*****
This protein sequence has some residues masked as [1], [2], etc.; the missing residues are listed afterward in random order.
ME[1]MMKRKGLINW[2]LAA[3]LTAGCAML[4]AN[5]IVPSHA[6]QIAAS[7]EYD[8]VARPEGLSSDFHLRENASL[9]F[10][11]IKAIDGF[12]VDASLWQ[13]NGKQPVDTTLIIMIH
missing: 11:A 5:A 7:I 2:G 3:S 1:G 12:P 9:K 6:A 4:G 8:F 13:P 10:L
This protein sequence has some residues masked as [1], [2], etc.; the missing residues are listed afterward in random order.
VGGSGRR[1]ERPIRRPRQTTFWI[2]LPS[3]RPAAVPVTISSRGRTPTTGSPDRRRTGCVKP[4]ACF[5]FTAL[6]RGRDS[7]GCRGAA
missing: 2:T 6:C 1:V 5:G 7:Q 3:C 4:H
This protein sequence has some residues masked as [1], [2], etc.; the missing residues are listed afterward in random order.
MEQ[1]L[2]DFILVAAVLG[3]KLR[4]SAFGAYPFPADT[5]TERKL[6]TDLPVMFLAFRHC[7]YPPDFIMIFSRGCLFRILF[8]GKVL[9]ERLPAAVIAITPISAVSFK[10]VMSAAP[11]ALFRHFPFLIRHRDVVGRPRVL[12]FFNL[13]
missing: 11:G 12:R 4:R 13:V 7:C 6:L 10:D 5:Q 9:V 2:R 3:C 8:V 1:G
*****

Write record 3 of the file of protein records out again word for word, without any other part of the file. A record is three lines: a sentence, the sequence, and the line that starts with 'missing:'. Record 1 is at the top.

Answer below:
This protein sequence has some residues masked as [1], [2], etc.; the missing residues are listed afterward in random order.
MEQ[1]L[2]DFILVAAVLG[3]KLR[4]SAFGAYPFPADT[5]TERKL[6]TDLPVMFLAFRHC[7]YPPDFIMIFSRGCLFRILF[8]GKVL[9]ERLPAAVIAITPISAVSFK[10]VMSAAP[11]ALFRHFPFLIRHRDVVGRPRVL[12]FFNL[13]
missing: 11:G 12:R 4:R 13:V 7:C 6:L 10:D 5:Q 9:V 2:R 3:C 8:V 1:G